Text By Susanna Hill
Aversion Management – a small exhibition currently mounted at the Rogue Project Space in the centre of Manchester – is about work. Work; a current (or perhaps interminable) obsession for Manchester following the do it series at Manchester Art Gallery this summer. Here it is manifest in the approach to commissions: each of the artists presented in the show were required to hit progress targets in order to qualify for the maximum fee. This awareness, combined with the environment of the converted warehouse, provides us with the first reminiscence of the Cubist artists; the youthful Picasso and Braque would show up at their dealers’ gallery dressed in overalls and ask for their days wages. This is a concrete and conscientious art, fitting snugly in with current concerns for workers and wages.
The room features three artists. Hannah Dargavel-Leafe‘s offering brings the Cubist’s concern for Henri Bergson’s theories into a ‘4D space’. Her construct(ion) consists of a repeating form of lines and transparent planes that recede and shrink into the corner of the largest piece. Bergson’s theories influenced art through a philosophy of objects set within time and space, and Dargavel-Leafe chooses to present this through the play of light which sends ephemeral patterns across the low lit walls of the room.
The most subtle work in the room comes from Adam Renshaw whose installation piece was commissioned to become a permanent part of the gallery space. This is performance based; although we do not see the artist working, the resultant piece testifies to his appropriating a builders practice in laying a tarmac boundary around the edges of the room. The line describes the artists journey around the room as well as acting as a framing space for those encountering the exhibition.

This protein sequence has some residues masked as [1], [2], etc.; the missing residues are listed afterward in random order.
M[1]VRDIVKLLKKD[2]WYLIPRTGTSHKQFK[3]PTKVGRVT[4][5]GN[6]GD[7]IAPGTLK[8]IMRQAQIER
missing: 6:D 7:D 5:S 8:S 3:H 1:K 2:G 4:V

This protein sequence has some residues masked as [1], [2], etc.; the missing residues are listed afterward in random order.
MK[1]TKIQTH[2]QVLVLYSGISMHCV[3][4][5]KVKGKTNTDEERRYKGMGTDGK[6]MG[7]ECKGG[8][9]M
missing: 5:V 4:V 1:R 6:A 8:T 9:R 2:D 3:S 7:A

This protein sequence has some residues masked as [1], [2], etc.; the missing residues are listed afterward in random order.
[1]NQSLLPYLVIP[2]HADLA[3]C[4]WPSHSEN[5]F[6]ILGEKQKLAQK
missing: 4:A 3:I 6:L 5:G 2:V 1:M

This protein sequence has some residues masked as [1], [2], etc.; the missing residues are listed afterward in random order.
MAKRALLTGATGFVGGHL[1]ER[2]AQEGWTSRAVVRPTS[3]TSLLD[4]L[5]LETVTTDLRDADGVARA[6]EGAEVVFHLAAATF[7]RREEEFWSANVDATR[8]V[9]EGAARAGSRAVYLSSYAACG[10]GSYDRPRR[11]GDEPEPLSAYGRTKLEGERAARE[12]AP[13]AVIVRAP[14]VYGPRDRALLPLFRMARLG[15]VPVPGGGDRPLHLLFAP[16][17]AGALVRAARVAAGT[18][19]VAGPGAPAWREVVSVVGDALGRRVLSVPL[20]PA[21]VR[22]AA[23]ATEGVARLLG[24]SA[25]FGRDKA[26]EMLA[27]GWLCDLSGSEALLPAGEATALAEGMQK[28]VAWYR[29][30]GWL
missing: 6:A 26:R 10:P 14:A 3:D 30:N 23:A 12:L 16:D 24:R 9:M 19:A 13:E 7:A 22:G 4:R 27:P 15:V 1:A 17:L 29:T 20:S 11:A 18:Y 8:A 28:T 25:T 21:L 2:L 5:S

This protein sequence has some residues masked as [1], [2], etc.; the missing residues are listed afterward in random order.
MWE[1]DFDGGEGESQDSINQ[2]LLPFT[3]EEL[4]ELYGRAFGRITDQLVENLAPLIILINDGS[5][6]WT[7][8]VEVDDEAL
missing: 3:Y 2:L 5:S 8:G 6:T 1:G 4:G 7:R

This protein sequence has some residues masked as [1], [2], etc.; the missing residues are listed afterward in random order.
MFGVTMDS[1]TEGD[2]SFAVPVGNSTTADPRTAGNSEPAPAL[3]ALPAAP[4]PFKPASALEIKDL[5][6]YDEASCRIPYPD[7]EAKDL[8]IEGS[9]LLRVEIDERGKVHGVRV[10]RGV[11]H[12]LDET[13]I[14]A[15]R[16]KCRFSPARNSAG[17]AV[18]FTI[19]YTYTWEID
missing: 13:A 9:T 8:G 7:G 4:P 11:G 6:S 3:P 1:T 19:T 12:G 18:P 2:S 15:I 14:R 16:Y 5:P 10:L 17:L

However, both of these works suffer slightly from sharing the space with the third work. Thomas Yeomans‘ video Eternal September commands attention, partly because it is a video, but mainly because it is brilliant. The film is about a moment in 1993 when ‘Usenet’ – a forerunner of the internet – was launched into the public domain, but even without this information there is no doubt as to what it is about. The film is utterly familiar and yet beautifully (and I really mean beautifully) refreshing. It offers a commentary on how the Western community today surrenders so easily to the shaping of behaviour and thoughts through sound and imagery, but does so through a dance of quotations that is undeniably challenging and enjoyable. The familiar formats of film trailers, music videos and news reports, workout videos and beauty adverts, as well as the more intimate staged scenes from a ‘drama’ are choreographed around a soundtrack of dance music, 90s pop, symphonic film music, an Islamic call to prayer and silence.
Time, space and behaviour are rounded together in this exhibition; a real delight and – in my view – one that could be considered a contemporary Cubist show.
Aversion Management is on display until 6 October 2013 by appointment, and will be open during the Rogue Open Studios 27 – 29 September 2013.
Susanna Hill is a writer and PhD candidate at the University of Manchester, considering the collecting of Outsider Art in the UK. She is also working part time at Manchester Art Gallery.
Image by Emily Reid.